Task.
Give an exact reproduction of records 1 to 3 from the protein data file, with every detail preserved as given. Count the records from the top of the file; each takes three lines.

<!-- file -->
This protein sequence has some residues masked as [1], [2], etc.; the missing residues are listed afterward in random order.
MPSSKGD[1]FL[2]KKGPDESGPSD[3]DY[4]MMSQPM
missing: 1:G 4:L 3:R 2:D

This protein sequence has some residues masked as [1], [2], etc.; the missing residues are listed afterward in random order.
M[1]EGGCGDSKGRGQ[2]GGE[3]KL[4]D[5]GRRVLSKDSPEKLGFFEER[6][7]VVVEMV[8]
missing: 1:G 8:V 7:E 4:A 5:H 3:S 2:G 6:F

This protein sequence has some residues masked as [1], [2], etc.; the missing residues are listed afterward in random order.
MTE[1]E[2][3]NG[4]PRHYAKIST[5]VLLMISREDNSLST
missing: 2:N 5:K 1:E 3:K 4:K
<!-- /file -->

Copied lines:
This protein sequence has some residues masked as [1], [2], etc.; the missing residues are listed afterward in random order.
MPSSKGD[1]FL[2]KKGPDESGPSD[3]DY[4]MMSQPM
missing: 1:G 4:L 3:R 2:D

This protein sequence has some residues masked as [1], [2], etc.; the missing residues are listed afterward in random order.
M[1]EGGCGDSKGRGQ[2]GGE[3]KL[4]D[5]GRRVLSKDSPEKLGFFEER[6][7]VVVEMV[8]
missing: 1:G 8:V 7:E 4:A 5:H 3:S 2:G 6:F

This protein sequence has some residues masked as [1], [2], etc.; the missing residues are listed afterward in random order.
MTE[1]E[2][3]NG[4]PRHYAKIST[5]VLLMISREDNSLST
missing: 2:N 5:K 1:E 3:K 4:K